I adopted my daughter at the age of six. When she was with her biological family she was sexually abused by her father. She has been in therapy for years but refusing to be an active participant. She is now ten years old and I have found her masterbating (masturbating) with stuffed animals. I explained the birds and the bees to her and seemed to understand what I was talking about, and I explained to her how dangerous it is to insert anything into her vagina and she understands and that hasn't been an issue in years. However, I walked into her bedroom to find her mounting our large dog. I totally lost it I am ashamed to say, I just couldn't believe what I was witnessing. After I calmed down I tried explaining to her that this behavior would not be tolerated in our home. I told her that she was letting herself down by behaving in this manner. I told that she needed to quit punishing herself for her past that she isn't responsible for someones else's choices or behaviors but she is responsible for her own behavior and that she is old enough to know right from wrong. I don't know what to do, I don't know where to turn. I am a single mother and I just never thought anything like this would happen. What do I do to help her?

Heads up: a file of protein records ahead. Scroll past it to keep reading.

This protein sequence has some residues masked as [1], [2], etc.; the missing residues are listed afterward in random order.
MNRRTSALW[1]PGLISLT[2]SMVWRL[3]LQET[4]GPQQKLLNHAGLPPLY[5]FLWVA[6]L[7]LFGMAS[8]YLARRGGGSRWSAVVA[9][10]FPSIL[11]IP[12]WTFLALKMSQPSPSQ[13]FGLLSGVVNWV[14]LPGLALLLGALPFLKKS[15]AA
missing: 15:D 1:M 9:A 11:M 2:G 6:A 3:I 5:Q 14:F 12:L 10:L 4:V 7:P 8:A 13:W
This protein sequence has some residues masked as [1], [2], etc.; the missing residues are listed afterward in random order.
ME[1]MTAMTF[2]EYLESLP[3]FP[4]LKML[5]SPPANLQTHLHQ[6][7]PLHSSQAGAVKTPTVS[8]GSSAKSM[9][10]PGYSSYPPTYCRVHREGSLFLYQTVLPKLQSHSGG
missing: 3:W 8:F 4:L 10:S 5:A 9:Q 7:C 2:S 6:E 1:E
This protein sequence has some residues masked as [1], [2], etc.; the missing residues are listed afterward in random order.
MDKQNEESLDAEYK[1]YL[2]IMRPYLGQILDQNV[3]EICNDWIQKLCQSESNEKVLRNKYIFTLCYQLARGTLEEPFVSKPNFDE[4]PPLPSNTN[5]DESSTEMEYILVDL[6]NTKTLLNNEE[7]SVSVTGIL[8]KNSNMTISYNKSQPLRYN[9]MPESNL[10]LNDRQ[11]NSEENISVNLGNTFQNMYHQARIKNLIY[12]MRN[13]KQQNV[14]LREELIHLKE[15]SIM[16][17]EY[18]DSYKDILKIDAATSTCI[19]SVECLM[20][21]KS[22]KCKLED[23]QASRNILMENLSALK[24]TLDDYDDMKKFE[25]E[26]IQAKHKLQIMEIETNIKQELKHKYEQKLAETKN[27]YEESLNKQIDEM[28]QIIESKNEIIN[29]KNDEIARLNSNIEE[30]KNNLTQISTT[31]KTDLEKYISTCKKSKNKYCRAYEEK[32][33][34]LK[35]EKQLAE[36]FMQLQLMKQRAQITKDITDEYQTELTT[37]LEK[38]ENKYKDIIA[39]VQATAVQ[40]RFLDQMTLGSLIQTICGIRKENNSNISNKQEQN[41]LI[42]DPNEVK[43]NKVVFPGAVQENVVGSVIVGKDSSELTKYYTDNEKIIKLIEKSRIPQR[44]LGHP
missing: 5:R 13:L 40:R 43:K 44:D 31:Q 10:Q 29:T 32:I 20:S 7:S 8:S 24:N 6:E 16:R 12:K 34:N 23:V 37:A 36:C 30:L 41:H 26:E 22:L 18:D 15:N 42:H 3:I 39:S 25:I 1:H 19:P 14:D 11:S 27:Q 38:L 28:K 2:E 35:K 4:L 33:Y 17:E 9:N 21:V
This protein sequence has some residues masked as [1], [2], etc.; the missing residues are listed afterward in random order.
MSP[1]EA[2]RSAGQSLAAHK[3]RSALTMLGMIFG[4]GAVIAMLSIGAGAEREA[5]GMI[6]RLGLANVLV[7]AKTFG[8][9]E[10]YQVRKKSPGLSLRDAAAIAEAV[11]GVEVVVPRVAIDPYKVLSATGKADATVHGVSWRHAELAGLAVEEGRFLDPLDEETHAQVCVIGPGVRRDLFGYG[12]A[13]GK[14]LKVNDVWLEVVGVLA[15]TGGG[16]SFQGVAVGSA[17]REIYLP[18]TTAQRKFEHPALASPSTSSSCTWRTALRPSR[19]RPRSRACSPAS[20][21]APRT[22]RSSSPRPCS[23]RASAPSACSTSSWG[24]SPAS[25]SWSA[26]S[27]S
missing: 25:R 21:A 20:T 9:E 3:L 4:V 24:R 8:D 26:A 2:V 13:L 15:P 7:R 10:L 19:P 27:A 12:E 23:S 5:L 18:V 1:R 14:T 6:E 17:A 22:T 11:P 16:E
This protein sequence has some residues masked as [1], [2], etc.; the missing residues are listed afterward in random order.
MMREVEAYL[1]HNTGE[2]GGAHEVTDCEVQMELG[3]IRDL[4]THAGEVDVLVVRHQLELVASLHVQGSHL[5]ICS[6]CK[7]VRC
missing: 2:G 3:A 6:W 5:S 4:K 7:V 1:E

It sounds like your daughter is beginning to have sexual feelings and is exploring them. I don't think anything you have described is too awful, really. I know you are concerned about her previous abuse, but she is ten-- and ten is not really too young to have the physical changes associated with puberty, and the associated sexual thoughts.
I think that you should again tell her about the birds and the bees, what's happening to her body, and get her to talk about her feelings, and what she's thinking. You can also express your moral views about masterbation (masturbation) at that time, letting her know what you think is appropriate and what isn't ( I know many people have varying feelings on this subject.)
Also, because it sounds like she's growing up in that arena, you may want to have her talk to your pediatrician about this stuff. Sometimes, having another adult to talk to -- who is not your parent-- can be really helpful if the topic is something that makes everyone uncomfortable, Since she won't actively participate in therapy, I am guessing that talking to the therapist is not a great idea for her.
There might be some other trusted adult that she could talk to about this-- that you could enlist to make sure that your daughter gets advice about making good decisions.
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